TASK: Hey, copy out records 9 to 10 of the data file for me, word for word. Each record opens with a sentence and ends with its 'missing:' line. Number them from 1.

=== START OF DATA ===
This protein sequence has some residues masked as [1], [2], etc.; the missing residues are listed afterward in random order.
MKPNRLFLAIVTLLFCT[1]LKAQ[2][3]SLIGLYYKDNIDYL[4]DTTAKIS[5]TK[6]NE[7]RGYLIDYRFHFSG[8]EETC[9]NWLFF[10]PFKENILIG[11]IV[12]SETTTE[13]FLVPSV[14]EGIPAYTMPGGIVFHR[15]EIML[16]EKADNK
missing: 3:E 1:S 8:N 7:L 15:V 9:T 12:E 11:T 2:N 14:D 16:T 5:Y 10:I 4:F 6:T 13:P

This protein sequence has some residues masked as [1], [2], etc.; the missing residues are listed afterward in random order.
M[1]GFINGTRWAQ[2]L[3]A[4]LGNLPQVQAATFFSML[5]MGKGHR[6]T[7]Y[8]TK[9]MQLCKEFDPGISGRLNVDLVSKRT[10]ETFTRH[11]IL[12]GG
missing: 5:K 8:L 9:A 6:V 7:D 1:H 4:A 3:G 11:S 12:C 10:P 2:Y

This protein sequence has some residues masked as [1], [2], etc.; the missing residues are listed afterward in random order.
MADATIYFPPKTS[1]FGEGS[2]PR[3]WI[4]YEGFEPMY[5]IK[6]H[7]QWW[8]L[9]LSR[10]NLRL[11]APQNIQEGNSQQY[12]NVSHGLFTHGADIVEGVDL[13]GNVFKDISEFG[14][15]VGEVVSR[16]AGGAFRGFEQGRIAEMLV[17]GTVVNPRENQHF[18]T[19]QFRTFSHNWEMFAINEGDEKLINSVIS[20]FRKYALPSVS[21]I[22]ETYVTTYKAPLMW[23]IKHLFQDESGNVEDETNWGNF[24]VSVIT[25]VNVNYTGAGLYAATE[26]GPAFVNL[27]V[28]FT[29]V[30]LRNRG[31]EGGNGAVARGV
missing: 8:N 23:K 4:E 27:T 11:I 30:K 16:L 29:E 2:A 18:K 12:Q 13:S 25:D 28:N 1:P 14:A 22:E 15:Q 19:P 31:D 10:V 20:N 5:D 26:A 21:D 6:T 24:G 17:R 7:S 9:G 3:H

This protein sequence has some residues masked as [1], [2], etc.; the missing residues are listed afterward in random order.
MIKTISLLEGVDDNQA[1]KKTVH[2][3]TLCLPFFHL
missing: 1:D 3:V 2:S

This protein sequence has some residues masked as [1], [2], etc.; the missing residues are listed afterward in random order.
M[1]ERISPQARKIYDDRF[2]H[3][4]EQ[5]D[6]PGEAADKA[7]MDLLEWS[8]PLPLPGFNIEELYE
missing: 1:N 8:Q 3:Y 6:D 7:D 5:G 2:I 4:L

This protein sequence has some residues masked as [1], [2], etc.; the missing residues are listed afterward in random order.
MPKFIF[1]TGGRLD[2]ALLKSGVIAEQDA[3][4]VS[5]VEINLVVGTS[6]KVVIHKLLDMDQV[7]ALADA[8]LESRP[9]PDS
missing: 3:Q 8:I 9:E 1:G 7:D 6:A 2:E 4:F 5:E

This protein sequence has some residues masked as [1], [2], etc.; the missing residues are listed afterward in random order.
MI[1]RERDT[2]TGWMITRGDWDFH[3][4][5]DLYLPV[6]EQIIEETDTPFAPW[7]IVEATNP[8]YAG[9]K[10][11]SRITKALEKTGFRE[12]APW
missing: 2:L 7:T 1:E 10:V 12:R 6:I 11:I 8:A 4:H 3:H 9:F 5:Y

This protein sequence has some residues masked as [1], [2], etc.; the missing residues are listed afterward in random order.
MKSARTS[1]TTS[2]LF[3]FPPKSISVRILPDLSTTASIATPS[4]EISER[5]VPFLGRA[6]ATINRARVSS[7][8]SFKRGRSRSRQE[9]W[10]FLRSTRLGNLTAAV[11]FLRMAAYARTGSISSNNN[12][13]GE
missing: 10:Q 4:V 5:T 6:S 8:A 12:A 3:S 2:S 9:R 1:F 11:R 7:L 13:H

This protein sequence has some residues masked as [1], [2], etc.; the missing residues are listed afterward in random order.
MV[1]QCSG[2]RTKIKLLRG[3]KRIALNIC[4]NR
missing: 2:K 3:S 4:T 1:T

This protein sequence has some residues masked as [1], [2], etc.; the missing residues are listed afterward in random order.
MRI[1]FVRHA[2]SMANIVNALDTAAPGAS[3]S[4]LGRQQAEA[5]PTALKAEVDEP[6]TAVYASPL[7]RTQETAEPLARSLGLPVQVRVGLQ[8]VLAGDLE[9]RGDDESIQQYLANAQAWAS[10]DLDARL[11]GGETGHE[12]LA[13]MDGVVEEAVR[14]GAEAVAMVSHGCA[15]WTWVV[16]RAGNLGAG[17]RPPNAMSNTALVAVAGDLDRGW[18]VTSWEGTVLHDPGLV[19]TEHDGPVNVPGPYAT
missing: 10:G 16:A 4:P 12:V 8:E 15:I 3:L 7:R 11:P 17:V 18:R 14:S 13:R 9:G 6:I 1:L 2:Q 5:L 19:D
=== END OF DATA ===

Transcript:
This protein sequence has some residues masked as [1], [2], etc.; the missing residues are listed afterward in random order.
MV[1]QCSG[2]RTKIKLLRG[3]KRIALNIC[4]NR
missing: 2:K 3:S 4:T 1:T

This protein sequence has some residues masked as [1], [2], etc.; the missing residues are listed afterward in random order.
MRI[1]FVRHA[2]SMANIVNALDTAAPGAS[3]S[4]LGRQQAEA[5]PTALKAEVDEP[6]TAVYASPL[7]RTQETAEPLARSLGLPVQVRVGLQ[8]VLAGDLE[9]RGDDESIQQYLANAQAWAS[10]DLDARL[11]GGETGHE[12]LA[13]MDGVVEEAVR[14]GAEAVAMVSHGCA[15]WTWVV[16]RAGNLGAG[17]RPPNAMSNTALVAVAGDLDRGW[18]VTSWEGTVLHDPGLV[19]TEHDGPVNVPGPYAT
missing: 10:G 16:A 4:P 12:V 8:E 15:I 3:L 7:R 11:P 17:V 18:R 14:S 13:R 9:G 6:I 1:L 2:Q 5:L 19:D